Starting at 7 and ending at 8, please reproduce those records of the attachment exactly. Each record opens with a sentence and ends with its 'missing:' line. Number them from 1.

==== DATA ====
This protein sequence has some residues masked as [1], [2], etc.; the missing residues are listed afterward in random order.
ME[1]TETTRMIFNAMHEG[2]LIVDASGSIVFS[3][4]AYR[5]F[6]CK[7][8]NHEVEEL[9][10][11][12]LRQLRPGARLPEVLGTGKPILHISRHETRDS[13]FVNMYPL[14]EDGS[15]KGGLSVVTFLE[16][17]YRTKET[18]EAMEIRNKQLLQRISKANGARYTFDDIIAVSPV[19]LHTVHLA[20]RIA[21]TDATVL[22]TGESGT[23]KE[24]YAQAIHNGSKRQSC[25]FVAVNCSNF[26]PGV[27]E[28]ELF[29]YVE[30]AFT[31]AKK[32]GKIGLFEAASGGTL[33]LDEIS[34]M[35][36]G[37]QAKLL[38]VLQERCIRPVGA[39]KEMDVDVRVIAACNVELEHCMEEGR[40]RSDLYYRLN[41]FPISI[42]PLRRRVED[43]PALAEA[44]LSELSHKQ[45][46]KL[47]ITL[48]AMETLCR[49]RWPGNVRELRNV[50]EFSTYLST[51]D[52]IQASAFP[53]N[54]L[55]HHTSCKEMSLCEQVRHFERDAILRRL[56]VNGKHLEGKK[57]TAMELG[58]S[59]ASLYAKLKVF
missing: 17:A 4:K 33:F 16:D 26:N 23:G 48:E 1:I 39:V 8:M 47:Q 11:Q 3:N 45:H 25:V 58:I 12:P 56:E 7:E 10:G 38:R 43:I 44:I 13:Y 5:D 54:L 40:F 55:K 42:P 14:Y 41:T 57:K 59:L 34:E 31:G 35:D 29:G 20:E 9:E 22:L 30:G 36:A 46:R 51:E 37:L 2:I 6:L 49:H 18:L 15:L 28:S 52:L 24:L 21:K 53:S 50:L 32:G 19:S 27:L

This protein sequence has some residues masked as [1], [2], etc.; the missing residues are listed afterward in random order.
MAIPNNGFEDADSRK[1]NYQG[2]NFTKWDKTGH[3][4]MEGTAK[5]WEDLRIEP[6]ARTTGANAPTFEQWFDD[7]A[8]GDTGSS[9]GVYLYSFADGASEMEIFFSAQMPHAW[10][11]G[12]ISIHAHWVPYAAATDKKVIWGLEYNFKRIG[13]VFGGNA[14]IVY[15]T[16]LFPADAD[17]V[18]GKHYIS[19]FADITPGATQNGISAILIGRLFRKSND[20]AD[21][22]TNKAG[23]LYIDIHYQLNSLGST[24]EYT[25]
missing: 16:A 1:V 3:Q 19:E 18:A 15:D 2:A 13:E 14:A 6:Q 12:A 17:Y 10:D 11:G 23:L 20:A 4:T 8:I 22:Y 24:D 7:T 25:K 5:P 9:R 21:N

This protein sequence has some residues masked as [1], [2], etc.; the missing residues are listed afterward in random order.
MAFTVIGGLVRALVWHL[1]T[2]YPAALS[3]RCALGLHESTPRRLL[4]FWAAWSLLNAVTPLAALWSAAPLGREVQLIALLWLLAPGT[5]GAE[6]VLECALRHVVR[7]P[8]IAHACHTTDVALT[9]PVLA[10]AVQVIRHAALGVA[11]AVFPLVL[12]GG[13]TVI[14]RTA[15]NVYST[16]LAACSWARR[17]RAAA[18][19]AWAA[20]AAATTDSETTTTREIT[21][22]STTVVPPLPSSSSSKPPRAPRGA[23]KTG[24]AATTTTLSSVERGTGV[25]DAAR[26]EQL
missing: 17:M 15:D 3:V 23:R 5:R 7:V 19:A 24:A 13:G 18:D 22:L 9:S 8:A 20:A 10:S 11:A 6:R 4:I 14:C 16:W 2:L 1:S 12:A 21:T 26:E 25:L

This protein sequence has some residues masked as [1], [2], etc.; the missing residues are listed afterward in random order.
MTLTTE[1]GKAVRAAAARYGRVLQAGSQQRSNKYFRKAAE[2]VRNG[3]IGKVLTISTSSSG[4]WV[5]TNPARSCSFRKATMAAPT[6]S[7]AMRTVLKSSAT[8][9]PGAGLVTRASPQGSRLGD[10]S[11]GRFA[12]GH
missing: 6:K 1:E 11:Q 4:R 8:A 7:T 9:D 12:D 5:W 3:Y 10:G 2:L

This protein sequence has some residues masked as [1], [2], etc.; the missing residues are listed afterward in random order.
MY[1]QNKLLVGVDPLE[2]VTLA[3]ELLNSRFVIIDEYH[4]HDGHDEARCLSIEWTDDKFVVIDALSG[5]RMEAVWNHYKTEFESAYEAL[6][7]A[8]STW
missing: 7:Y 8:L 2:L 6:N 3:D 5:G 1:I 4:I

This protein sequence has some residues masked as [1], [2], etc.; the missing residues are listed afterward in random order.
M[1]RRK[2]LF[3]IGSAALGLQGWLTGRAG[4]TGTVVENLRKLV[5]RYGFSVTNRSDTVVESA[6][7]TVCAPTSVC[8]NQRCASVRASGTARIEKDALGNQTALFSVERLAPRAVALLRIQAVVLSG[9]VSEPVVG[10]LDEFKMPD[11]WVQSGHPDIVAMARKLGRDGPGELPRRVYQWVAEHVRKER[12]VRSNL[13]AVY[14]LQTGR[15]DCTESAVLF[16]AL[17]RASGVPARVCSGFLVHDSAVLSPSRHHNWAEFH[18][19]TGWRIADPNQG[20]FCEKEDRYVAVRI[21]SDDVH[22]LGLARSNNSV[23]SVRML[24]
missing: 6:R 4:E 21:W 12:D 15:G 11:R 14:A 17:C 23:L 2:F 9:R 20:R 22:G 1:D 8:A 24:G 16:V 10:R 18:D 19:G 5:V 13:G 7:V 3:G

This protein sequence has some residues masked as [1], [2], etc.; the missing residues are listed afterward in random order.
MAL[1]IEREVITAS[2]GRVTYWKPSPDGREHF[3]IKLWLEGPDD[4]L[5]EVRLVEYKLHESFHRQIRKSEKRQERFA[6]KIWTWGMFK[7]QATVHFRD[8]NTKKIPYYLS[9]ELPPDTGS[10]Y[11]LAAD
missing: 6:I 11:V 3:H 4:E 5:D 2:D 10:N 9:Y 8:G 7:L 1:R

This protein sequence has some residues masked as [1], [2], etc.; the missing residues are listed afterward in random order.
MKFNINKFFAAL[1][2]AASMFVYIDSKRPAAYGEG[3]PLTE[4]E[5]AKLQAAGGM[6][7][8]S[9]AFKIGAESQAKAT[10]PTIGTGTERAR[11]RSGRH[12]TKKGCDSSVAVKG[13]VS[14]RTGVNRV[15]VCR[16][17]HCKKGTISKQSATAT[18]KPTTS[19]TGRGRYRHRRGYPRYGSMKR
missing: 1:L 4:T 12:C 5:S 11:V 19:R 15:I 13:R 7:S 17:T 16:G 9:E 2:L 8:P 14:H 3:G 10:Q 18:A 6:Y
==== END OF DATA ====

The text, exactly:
This protein sequence has some residues masked as [1], [2], etc.; the missing residues are listed afterward in random order.
MAL[1]IEREVITAS[2]GRVTYWKPSPDGREHF[3]IKLWLEGPDD[4]L[5]EVRLVEYKLHESFHRQIRKSEKRQERFA[6]KIWTWGMFK[7]QATVHFRD[8]NTKKIPYYLS[9]ELPPDTGS[10]Y[11]LAAD
missing: 6:I 11:V 3:H 4:E 5:D 2:D 10:N 9:Y 8:G 7:L 1:R

This protein sequence has some residues masked as [1], [2], etc.; the missing residues are listed afterward in random order.
MKFNINKFFAAL[1][2]AASMFVYIDSKRPAAYGEG[3]PLTE[4]E[5]AKLQAAGGM[6][7][8]S[9]AFKIGAESQAKAT[10]PTIGTGTERAR[11]RSGRH[12]TKKGCDSSVAVKG[13]VS[14]RTGVNRV[15]VCR[16][17]HCKKGTISKQSATAT[18]KPTTS[19]TGRGRYRHRRGYPRYGSMKR
missing: 1:L 4:T 12:C 5:S 11:V 19:R 15:I 13:R 7:S 17:T 16:G 9:E 2:L 8:P 14:H 3:G 10:Q 18:A 6:Y